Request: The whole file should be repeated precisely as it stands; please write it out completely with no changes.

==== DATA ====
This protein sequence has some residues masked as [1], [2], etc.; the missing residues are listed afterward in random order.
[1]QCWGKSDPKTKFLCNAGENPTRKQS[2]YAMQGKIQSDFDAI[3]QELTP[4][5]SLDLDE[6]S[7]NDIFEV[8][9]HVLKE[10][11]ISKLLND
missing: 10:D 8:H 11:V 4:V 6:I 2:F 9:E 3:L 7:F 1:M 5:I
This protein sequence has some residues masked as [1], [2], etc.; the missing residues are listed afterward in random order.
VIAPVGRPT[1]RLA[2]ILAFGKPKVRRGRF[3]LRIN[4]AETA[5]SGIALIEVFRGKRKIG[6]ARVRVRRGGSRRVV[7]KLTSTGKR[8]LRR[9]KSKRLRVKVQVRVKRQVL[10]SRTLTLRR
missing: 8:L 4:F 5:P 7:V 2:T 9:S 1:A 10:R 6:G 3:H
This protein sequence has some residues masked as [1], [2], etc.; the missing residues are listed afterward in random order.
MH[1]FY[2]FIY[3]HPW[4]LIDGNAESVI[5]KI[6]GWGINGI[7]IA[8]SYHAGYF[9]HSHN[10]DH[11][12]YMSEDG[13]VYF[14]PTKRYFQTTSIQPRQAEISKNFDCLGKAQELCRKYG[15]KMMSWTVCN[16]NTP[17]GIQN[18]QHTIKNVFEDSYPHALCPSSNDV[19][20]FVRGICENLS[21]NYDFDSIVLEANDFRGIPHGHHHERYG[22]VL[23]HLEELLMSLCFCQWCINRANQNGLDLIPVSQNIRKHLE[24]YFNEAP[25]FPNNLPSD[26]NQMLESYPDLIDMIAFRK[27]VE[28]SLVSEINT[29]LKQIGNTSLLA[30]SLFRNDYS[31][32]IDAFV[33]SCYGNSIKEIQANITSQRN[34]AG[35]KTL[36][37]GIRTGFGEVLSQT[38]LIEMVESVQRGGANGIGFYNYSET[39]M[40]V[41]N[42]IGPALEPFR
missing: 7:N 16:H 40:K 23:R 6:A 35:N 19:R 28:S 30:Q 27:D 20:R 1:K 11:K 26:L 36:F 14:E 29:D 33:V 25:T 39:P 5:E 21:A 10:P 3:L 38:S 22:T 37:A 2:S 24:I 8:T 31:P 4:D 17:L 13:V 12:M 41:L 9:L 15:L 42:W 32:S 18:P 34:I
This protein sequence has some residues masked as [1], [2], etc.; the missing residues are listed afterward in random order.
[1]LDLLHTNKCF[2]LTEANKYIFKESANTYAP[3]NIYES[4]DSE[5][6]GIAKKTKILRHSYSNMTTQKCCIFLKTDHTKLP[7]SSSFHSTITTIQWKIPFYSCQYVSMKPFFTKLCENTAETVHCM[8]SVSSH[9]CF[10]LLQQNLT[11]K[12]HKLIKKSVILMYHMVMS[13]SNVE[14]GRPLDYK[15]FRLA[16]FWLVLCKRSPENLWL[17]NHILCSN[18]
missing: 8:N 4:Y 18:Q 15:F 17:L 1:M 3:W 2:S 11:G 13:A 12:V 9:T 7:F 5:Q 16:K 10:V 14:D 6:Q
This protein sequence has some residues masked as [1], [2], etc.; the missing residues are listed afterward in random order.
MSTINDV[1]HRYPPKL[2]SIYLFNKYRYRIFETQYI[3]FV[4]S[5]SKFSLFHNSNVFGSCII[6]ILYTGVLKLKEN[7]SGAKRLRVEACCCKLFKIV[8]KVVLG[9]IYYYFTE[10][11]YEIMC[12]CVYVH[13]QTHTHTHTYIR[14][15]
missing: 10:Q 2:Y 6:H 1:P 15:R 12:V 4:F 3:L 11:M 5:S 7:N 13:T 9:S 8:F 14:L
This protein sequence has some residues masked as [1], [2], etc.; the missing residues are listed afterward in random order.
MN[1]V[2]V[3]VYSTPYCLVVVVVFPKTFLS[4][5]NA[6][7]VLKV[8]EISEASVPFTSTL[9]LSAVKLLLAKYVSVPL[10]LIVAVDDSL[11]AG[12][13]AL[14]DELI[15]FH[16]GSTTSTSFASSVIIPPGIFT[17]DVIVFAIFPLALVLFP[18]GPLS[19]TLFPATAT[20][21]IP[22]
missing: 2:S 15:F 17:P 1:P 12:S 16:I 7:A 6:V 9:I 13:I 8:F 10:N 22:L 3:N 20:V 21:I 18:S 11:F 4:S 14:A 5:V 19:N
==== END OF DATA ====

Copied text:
This protein sequence has some residues masked as [1], [2], etc.; the missing residues are listed afterward in random order.
[1]QCWGKSDPKTKFLCNAGENPTRKQS[2]YAMQGKIQSDFDAI[3]QELTP[4][5]SLDLDE[6]S[7]NDIFEV[8][9]HVLKE[10][11]ISKLLND
missing: 10:D 8:H 11:V 4:V 6:I 2:F 9:E 3:L 7:F 1:M 5:I
This protein sequence has some residues masked as [1], [2], etc.; the missing residues are listed afterward in random order.
VIAPVGRPT[1]RLA[2]ILAFGKPKVRRGRF[3]LRIN[4]AETA[5]SGIALIEVFRGKRKIG[6]ARVRVRRGGSRRVV[7]KLTSTGKR[8]LRR[9]KSKRLRVKVQVRVKRQVL[10]SRTLTLRR
missing: 8:L 4:F 5:P 7:V 2:T 9:S 1:A 10:R 6:G 3:H
This protein sequence has some residues masked as [1], [2], etc.; the missing residues are listed afterward in random order.
MH[1]FY[2]FIY[3]HPW[4]LIDGNAESVI[5]KI[6]GWGINGI[7]IA[8]SYHAGYF[9]HSHN[10]DH[11][12]YMSEDG[13]VYF[14]PTKRYFQTTSIQPRQAEISKNFDCLGKAQELCRKYG[15]KMMSWTVCN[16]NTP[17]GIQN[18]QHTIKNVFEDSYPHALCPSSNDV[19][20]FVRGICENLS[21]NYDFDSIVLEANDFRGIPHGHHHERYG[22]VL[23]HLEELLMSLCFCQWCINRANQNGLDLIPVSQNIRKHLE[24]YFNEAP[25]FPNNLPSD[26]NQMLESYPDLIDMIAFRK[27]VE[28]SLVSEINT[29]LKQIGNTSLLA[30]SLFRNDYS[31][32]IDAFV[33]SCYGNSIKEIQANITSQRN[34]AG[35]KTL[36][37]GIRTGFGEVLSQT[38]LIEMVESVQRGGANGIGFYNYSET[39]M[40]V[41]N[42]IGPALEPFR
missing: 7:N 16:H 40:K 23:R 6:A 35:N 19:R 28:S 30:Q 27:D 20:R 1:K 11:K 26:L 36:F 14:E 29:D 33:V 25:T 39:P 5:E 21:A 10:P 3:L 38:S 22:T 37:A 2:S 24:I 8:T 31:P 4:D 17:L 13:V 12:M 41:L 9:L 15:L 42:W 32:S 18:P 34:I
This protein sequence has some residues masked as [1], [2], etc.; the missing residues are listed afterward in random order.
[1]LDLLHTNKCF[2]LTEANKYIFKESANTYAP[3]NIYES[4]DSE[5][6]GIAKKTKILRHSYSNMTTQKCCIFLKTDHTKLP[7]SSSFHSTITTIQWKIPFYSCQYVSMKPFFTKLCENTAETVHCM[8]SVSSH[9]CF[10]LLQQNLT[11]K[12]HKLIKKSVILMYHMVMS[13]SNVE[14]GRPLDYK[15]FRLA[16]FWLVLCKRSPENLWL[17]NHILCSN[18]
missing: 8:N 4:Y 18:Q 15:F 17:L 1:M 3:W 2:S 11:G 13:A 12:V 9:T 7:F 5:Q 16:K 10:V 14:D 6:Q
This protein sequence has some residues masked as [1], [2], etc.; the missing residues are listed afterward in random order.
MSTINDV[1]HRYPPKL[2]SIYLFNKYRYRIFETQYI[3]FV[4]S[5]SKFSLFHNSNVFGSCII[6]ILYTGVLKLKEN[7]SGAKRLRVEACCCKLFKIV[8]KVVLG[9]IYYYFTE[10][11]YEIMC[12]CVYVH[13]QTHTHTHTYIR[14][15]
missing: 10:Q 2:Y 6:H 1:P 15:R 12:V 4:F 3:L 11:M 5:S 7:N 13:T 9:S 8:F 14:L
This protein sequence has some residues masked as [1], [2], etc.; the missing residues are listed afterward in random order.
MN[1]V[2]V[3]VYSTPYCLVVVVVFPKTFLS[4][5]NA[6][7]VLKV[8]EISEASVPFTSTL[9]LSAVKLLLAKYVSVPL[10]LIVAVDDSL[11]AG[12][13]AL[14]DELI[15]FH[16]GSTTSTSFASSVIIPPGIFT[17]DVIVFAIFPLALVLFP[18]GPLS[19]TLFPATAT[20][21]IP[22]
missing: 2:S 15:F 17:P 1:P 12:S 16:I 7:A 6:V 9:I 13:I 8:F 10:N 22:L 3:N 20:V 21:I 18:S 11:F 4:S 14:A 5:V 19:N